After lunch there was a panel on “Privacy Concerns in Cybersecurity Panel” which was moderated by Susan Landau a Fellow at the Radcliffe Institute of Harvard University. Ms. Landau led a discussion with a mix of participants (lawyers from the EFF, former government policy makers, and private industry). The moderation was good, except that she did cut off EFF from responding to some of the allegations by the last speaker, Dr. Joel Brenner, a former National Counterintelligence Executive, which was too bad. Right in the beginning it was asked “Can I respond?” and she said “no.” That was really too bad becasue the conversation was starting to heat up.
Attribution wouldn’t fix all of those problems: All security, no privacy. Saying there should be a balance is not actually living in the present. We are well on our way to the 3rd wave generation of computing (the computing continuum) which involved a huge diversity of devices and data, remote storage (cloud), creating unique and interesting problems to manage security in an environment for information that is important for individuals, organizations, and countries. Can you improve both privacy AND security in that future environment, instead of separating the two? The Global Digital infrastructure designed for global application –> goes against a silo oriented consumer/government environment.
Kevin Bankston a Senior Staff Attorney at EFF had a harder panel debate. I thought EFF took a bit of a beating in this panel. The EFF was accused of “selling the world stuff that they don’t really want.” The public, most of the panel stated, doesn’t want or care about the protections EFF is demanding through litigation and legislation. Is the EFF defending our rights, or telling us what to do? Should we put the burden on the individuals (public)? To his defense Mr. Bankston said that EFF cares quite a bit about the sorry state of the Internet right now. The EFF’s encryption offerings are very popular with the public at large.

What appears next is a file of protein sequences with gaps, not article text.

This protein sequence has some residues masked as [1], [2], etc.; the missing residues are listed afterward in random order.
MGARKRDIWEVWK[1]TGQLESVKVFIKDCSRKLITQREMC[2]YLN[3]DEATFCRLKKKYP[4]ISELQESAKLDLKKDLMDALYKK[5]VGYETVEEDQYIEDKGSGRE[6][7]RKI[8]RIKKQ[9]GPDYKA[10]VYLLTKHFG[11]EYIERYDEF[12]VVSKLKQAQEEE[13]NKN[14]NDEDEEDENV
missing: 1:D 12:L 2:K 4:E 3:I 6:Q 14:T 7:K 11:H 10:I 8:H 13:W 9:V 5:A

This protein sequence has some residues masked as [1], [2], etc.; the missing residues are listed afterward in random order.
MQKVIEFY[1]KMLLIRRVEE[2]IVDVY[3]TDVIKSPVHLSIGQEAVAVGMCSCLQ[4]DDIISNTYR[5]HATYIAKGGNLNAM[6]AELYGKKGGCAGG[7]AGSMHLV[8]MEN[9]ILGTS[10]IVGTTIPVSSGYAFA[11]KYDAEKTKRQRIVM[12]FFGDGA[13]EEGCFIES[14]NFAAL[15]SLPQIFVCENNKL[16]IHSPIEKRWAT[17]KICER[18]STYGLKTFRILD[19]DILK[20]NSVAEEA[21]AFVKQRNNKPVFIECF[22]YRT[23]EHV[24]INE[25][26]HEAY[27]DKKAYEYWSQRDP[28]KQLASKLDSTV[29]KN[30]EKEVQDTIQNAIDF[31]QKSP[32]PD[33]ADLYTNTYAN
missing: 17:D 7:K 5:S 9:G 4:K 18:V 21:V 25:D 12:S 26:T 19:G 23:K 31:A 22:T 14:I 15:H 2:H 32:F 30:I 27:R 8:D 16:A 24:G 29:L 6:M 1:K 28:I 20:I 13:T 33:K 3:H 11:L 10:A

Mr. Bankston is concerned with climate of exaggeration of vague definition of cyberwar. The DHS has been debating the cybersurity emergency powers bill – and pointing to the Hoover Dam as an example of a potential target of internet based attacks. The need a “kill switch” on the dam, just in case there was a cyber attack? (Would Hoover Dam just cut the power if they asked, instead of needing a federal government program?) The media spin did not state that the Hoover Dam isn’t even connected to the Internet because of security mandates and good business practice. He also claimed that the Estonian internet attacks were trumped-up a bit. They were actually easy to deal with – if the same attack happened to Amazon.com it would have been swatted away easily. (I think he missed the point on that. Estonia is not a huge multinational corporation like Amazon. The fear that some of these smaller nation-states could easily be overrun by a simple attack should be worrisome)